In this paper we report exploratory analyses of high-density oligonucleotide array data from the Affymetrix GeneChip system with the objective of improving upon currently used measures of gene expression. Our analyses make use of three data sets: a small experimental study consisting of five MGU74A mouse GeneChip arrays, part of the data from an extensive spike-in study conducted by Gene Logic and Wyeth's Genetics Institute involving 95 HG-U95A human GeneChip arrays; and part of a dilution study conducted by Gene Logic involving 75 HG-U95A GeneChip arrays. We display some familiar features of the perfect match and mismatch probe (PM and MM) values of these data, and examine the variance-mean relationship with probe-level data from probes believed to be defective, and so delivering noise only. We explain why we need to normalize the arrays to one another using probe level intensities. We then examine the behavior of the PM and MM using spike-in data and assess three commonly used summary measures: Affymetrix's (i) average difference (AvDiff) and (ii) MAS 5.0 signal, and (iii) the Li and Wong multiplicative model-based expression index (MBEI). The exploratory data analyses of the probe level data motivate a new summary measure that is a robust multi-array average (RMA) of background-adjusted, normalized, and log-transformed PM values. We evaluate the four expression summary measures using the dilution study data, assessing their behavior in terms of bias, variance and (for MBEI and RMA) model fit. Finally, we evaluate the algorithms in terms of their ability to detect known levels of differential expression using the spike-in data. We conclude that there is no obvious downside to using RMA and attaching a standard error (SE) to this quantity using a linear model which removes probe-specific affinities.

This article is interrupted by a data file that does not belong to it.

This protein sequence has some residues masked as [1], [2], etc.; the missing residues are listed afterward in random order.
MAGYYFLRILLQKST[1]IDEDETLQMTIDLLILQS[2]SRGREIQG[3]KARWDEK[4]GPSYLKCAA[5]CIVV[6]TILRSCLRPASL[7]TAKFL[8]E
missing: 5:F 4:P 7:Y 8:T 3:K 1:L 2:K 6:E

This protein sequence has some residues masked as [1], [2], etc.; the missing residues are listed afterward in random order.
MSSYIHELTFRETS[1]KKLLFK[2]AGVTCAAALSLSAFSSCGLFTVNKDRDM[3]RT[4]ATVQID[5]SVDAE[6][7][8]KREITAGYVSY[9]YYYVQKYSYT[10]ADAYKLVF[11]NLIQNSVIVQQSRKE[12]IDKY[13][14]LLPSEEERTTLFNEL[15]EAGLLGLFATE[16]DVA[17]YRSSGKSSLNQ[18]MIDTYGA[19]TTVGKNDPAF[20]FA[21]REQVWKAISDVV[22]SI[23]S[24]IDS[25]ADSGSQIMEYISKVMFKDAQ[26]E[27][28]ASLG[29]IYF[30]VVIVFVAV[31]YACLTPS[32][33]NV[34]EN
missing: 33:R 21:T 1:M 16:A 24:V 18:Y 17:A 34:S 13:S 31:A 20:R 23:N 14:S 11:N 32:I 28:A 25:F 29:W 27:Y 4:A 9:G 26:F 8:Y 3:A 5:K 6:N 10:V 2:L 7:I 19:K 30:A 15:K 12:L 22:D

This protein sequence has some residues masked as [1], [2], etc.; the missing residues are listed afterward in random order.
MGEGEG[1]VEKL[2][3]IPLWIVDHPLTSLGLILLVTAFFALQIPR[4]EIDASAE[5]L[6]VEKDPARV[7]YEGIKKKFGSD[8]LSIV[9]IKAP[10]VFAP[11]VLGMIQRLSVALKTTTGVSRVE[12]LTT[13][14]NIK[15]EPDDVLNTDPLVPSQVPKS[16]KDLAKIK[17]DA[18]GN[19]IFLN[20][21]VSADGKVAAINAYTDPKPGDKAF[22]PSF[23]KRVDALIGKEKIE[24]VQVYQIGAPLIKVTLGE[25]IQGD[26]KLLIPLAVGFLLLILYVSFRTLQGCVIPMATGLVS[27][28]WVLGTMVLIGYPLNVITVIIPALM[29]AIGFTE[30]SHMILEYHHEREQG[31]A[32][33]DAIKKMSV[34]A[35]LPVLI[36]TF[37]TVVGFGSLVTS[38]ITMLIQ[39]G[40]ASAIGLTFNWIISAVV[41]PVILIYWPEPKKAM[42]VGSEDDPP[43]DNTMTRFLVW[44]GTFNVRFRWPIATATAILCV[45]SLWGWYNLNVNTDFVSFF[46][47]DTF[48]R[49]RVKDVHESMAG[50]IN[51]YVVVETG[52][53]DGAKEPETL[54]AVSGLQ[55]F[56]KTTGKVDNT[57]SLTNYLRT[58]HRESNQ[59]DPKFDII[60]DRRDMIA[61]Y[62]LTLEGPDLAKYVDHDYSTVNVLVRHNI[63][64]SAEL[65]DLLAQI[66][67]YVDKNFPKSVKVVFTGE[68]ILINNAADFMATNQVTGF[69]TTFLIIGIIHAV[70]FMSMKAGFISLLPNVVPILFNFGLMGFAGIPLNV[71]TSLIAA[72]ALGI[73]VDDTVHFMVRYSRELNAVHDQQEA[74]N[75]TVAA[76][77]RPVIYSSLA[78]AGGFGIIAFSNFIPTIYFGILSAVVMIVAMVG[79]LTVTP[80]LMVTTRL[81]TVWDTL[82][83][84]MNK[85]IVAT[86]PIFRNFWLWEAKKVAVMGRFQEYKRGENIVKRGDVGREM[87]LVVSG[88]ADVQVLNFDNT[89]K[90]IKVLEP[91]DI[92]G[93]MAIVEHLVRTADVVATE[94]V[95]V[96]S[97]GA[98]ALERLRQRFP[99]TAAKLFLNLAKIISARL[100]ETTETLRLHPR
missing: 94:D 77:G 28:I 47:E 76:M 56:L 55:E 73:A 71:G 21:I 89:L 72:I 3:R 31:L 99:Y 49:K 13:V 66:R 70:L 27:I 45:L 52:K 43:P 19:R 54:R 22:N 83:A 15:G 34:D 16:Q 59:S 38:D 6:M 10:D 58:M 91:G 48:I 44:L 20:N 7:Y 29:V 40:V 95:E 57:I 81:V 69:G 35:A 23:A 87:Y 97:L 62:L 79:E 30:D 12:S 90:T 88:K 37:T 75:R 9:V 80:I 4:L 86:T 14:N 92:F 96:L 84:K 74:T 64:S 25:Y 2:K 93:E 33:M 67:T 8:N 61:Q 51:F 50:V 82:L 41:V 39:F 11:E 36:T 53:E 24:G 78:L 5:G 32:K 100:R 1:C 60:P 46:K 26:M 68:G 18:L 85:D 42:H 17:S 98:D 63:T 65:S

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              A comparison of normalization methods for high density oligonucleotide array data based on variance and bias.

              When running experiments that involve multiple high density oligonucleotide arrays, it is important to remove sources of variation between arrays of non-biological origin. Normalization is a process for reducing this variation. It is common to see non-linear relations between arrays and the standard normalization provided by Affymetrix does not perform well in these situations. We present three methods of performing normalization at the probe intensity level. These methods are called complete data methods because they make use of data from all arrays in an experiment to form the normalizing relation. These algorithms are compared to two methods that make use of a baseline array: a one number scaling based algorithm and a method that uses a non-linear normalizing relation by comparing the variability and bias of an expression measure. Two publicly available datasets are used to carry out the comparisons. The simplest and quickest complete data method is found to perform favorably. Software implementing all three of the complete data normalization methods is available as part of the R package Affy, which is a part of the Bioconductor project http://www.bioconductor.org. Additional figures may be found at http://www.stat.berkeley.edu/~bolstad/normalize/index.html